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Coffee House

Budget 2013: Six Scary Graphs

20 March 2013

4:15 PM

20 March 2013

4:15 PM

Those of a nervous disposition should not click beyond the link. What follows are a few graphs that sum up what’s very hard to spin out of: the extent to which our economic situation has worsened, and how bleak the future looks.  The Chancellor started by saying he’d cut the deficit by a third, not a quarter. That’s one way of putting it. Another way is to say that debt is up 38 per cent under the coalition so far, and is set to double:

George Osborne’s targets involve ratios, not absolute levels of debt. Here is how the outlook on his debt/gdp ratio has changed since his first budget:

 

 

 

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And that’s the optimistic view. Citi doesn’t think (pdf) the ratio will fall at all. Three years ago, George Osborne was talking about abolishing the structural deficit. Put the OBR’s 2015 projection next to those the IMF have for the rest of the world and it seems he’ll now fight the next general election with the…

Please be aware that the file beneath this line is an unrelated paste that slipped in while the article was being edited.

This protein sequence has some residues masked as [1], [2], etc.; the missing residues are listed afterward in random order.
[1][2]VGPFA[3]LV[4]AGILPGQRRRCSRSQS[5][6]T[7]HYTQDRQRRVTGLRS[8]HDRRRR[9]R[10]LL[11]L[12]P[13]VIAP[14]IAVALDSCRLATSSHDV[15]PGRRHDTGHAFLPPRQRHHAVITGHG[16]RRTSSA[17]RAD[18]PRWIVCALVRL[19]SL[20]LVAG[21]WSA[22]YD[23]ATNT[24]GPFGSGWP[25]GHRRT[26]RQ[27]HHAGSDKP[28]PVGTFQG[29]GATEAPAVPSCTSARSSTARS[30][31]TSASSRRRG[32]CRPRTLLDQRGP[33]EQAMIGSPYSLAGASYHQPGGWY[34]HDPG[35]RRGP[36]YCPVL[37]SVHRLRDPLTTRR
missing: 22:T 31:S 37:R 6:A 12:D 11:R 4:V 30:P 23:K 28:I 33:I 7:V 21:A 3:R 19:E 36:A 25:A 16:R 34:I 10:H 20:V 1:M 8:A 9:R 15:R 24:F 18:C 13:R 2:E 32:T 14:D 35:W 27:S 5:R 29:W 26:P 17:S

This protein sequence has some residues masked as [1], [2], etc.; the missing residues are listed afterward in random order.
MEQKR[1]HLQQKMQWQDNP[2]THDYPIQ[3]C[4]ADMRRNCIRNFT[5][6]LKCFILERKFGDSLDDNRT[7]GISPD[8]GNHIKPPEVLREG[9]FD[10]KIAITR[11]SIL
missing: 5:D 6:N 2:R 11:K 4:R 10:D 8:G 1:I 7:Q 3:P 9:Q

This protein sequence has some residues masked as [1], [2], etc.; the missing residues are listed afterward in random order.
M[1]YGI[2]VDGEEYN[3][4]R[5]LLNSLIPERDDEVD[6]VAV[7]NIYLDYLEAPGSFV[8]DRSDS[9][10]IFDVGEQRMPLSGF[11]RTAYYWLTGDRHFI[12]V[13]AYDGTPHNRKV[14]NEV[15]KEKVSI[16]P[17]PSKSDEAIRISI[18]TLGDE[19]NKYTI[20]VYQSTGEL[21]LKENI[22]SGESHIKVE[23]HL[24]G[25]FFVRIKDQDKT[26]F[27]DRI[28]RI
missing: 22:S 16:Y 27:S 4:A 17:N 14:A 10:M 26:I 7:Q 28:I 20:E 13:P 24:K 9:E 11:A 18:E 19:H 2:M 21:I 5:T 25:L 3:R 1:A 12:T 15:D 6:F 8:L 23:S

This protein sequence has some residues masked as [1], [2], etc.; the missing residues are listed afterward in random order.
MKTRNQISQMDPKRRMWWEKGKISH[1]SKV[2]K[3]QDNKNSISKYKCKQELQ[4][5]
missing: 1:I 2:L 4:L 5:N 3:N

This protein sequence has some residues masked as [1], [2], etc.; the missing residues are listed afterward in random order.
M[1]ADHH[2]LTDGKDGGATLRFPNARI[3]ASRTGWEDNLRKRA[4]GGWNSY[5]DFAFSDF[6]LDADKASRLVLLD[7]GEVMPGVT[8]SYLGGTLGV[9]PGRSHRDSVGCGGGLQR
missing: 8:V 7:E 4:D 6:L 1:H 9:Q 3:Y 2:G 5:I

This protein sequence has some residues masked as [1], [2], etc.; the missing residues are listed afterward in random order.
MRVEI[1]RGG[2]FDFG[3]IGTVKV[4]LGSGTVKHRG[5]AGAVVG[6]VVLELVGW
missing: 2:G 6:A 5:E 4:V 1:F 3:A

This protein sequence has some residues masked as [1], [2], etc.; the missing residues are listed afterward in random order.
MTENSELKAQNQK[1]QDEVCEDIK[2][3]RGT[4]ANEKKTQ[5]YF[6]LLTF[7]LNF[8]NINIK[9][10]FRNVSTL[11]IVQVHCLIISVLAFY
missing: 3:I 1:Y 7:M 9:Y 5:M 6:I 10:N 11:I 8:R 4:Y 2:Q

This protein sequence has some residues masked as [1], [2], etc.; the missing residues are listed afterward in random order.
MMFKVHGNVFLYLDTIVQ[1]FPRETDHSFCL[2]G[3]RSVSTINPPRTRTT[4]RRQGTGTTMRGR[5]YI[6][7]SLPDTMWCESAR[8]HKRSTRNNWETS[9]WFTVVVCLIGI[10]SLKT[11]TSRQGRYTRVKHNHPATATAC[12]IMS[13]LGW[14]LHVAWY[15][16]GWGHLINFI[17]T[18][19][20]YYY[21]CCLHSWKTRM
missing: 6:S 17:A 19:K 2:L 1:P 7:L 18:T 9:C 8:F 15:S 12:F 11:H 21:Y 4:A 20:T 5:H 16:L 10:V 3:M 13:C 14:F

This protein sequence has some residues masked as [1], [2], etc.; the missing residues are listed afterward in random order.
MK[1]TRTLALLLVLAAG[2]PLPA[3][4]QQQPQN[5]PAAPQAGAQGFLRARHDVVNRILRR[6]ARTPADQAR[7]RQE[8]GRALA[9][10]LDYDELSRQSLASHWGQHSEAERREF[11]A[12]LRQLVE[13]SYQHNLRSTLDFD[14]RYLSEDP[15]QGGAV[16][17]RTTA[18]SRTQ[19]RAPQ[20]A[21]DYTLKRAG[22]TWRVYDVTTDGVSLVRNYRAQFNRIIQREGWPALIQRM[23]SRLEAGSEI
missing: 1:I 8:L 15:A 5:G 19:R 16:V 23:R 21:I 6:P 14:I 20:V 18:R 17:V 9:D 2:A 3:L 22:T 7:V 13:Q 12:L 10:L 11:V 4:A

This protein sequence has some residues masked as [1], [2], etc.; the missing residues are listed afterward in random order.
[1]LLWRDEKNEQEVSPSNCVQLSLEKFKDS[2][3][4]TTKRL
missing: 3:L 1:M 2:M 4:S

The impact of inflation, paired with low salary growth, is perhaps more meaningful than any of the above:

The same is true for the economy. Four years ago, The Spectator ran a cover asking if we had entered a Japanese-style lost decade. Here’s the answer: GDP per head.

So, all told, this is the…

 

But there is some good news: the fall in real wages makes it cheaper for companies to keep workers on and hire more. Employment, as ths OBR says, “continues to surprise on the upside.” One of the undoubted successes of Osborne’s strategy is that there are more people in work than ever before:

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